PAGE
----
I've been telling anyone who will listen that Henry Burris is playing the best football of his career the last two years. I think it's only fitting to reflect on what has transpired over the last couple of seasons and why he's now at the top of his game.
It was only two years ago, about this time of the season, when things started going south and unraveling in a hurry for the likable quarterback. Burris was in a Calgary uniform for seven productive seasons guiding the Stampeders offence but that privilege ended abruptly, as he was replaced by the young and promising quarterback, Drew Tate.
You could tell that Henry had lost his edge and that something was missing. What that missing ingredient may have been, we may never know. But a change of environment is often times exactly what a player needs in order to regain his form and focus.
In the case of one Henry Burris, his move to Hamilton and his history with then head coach and offensive coordinator George Cortez proved to be extremely important. The magic was back once again.
The two were together in 1998 and 1999 when Cortez taught Burris the ropes in the CFL, and established a trust factor and relationship.
It just so happened that 1999 was the year I had the good fortune to join my new team, TSN. I found myself in the press box in Montreal doing color for the very first time and who was making his first career start in the CFL? “Smilin' Hank.” I can assure you on that day “Smilin' Hank” was much better in his first start than I was. He lit it up that day and gave an entire country their first glimpse of his special skill set and style of play. He had a cannon for an arm and tremendous ability to run with the football; he was elusive and could make something out of nothing. He was a magician
Back then, Cortez established the line of scrimmage with a solid run game and then utilized Burris' bazooka with play-action passes. This allowed the strong-armed gun slinger to pump the ball deep down field when the defence overcommitted to stopping the run.
He looked crazy comfortable that day. His numbers that day: 19-28 for 269 yards and two TDs to no interceptions, and six carries for 45 yards for a QB efficiency rating of 122.5. Safe to say, Burris certainly set the table for a storied career.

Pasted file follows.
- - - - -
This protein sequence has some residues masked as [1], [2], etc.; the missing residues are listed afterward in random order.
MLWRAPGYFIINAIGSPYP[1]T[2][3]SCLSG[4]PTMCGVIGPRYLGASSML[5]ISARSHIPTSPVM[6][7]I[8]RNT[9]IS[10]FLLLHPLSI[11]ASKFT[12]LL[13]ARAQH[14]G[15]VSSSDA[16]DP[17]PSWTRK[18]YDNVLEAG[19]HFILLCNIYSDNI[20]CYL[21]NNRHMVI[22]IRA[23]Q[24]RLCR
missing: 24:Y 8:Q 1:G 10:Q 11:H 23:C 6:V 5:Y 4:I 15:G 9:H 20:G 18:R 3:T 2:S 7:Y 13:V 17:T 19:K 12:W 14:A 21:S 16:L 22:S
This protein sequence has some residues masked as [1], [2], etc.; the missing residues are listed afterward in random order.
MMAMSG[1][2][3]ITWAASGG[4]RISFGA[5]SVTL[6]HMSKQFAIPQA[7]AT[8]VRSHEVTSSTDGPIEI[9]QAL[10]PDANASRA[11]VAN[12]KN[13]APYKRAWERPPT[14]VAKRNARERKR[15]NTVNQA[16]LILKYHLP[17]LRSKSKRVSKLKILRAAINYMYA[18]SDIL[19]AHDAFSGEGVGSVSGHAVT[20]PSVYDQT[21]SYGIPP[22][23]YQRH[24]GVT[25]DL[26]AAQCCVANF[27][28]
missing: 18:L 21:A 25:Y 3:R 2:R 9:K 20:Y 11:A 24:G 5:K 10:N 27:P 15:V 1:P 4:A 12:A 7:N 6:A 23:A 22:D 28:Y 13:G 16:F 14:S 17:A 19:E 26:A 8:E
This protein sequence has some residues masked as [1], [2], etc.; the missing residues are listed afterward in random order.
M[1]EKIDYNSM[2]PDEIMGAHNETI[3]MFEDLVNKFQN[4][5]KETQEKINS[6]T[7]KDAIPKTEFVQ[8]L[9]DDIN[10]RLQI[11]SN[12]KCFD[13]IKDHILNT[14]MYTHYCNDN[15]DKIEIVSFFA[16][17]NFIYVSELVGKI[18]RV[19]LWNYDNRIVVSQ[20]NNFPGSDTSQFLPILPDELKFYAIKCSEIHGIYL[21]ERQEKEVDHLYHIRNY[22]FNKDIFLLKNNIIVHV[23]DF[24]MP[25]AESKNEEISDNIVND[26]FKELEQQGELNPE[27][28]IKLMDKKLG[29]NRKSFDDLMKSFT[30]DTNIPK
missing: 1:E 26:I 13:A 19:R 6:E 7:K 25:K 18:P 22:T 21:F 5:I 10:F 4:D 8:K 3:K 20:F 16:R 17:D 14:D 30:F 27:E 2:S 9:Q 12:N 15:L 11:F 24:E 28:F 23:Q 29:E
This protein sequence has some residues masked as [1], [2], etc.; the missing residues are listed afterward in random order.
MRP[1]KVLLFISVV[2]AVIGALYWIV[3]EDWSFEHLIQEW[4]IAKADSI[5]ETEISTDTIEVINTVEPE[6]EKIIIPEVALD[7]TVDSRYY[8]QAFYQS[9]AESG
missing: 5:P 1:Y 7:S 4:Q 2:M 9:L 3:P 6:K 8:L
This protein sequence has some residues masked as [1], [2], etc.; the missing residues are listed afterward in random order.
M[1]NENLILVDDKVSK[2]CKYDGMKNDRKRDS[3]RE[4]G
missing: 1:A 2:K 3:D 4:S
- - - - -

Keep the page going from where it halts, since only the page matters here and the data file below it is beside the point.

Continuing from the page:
From cutting his teeth in Calgary for two seasons, taking over as the Rider Nation's quarterback in 2000, chasing an NFL career in 2001-2002, back to Saskatchewan for two more seasons, to his special seven-year run in Calgary, Burris consistently made the impossible look possible, and endeared himself to all.
But something had gone terribly missing those last few weeks in Calgary and his second go-round with Cortez in Hamilton would produce the player I first saw way back in that Montreal press box. The combination was once again explosive as Burris established career highs with 43 touchdown passes to only 18 interceptions to go along with his never-ending ability to hurt opposing defences with his legs (45 carries for 343 yards).
You could almost see the chip on his shoulder every time he took the field in 2012. The fire and focus was back and the magic returned.
I know that the only statistic that matters to Burris is the number of team wins at the end of the season, and in 2012 six was not enough! Ultimately, six wins was not good enough for Cortez to keep his job either as he was replaced by another offensive guru, Kent Austin this past off-season.
Ooooooohhh, the anticipation of having these two exceptional football talents together in Hamilton was almost too much for Ticat faithful to handle.
Well the “Super Pairing” has not disappointed! Austin continues to challenge the 14-year veteran quarterback to hone his skillset even more; get his blade even sharper. Watching these two work together this season has been extremely gratifying and a lesson in the importance of the little things/
Details, details, details. It's all in the details. Why? Because when you concentrate on fundamentals, pay attention to the smallest aspects of your technique, put in unprecedented effort towards excellence, good things will happen. The magic will return.
I know what it's like to be learning in years 13 and 14 of your career. I had to learn the “Run and Shoot” offence in my 13th year playing professional football. It's a beast and yet an exhilarating experience. It was my fifth offensive scheme to digest as a pro quarterback, so no big deal there – I knew the game inside and out, offensively and defensively – so it was just a matter of going back to the basics and burying myself in the fundamentals once again.
Subjecting yourself to the learning and teaching process is an extremely important aspect of it all. It can be very humbling! A huge motivator in all of this is you are with new teammates. You want to produce as anticipated and deliver on expectations from an established reputation. You have a unique chance to work with a clean slate and continue to reinvent and write the next chapter in your career. Like I said, it's a huge motivator!
I've seen it all year and the outcome of this renewed focus has been special. Enjoy the brilliant show folks, because I know for fact every time Burris takes the field he's giving his team a chance to win and it could be his last. For all the CFL, Ticats, and Burris fans out there, I hope not, because the MAGIC is back!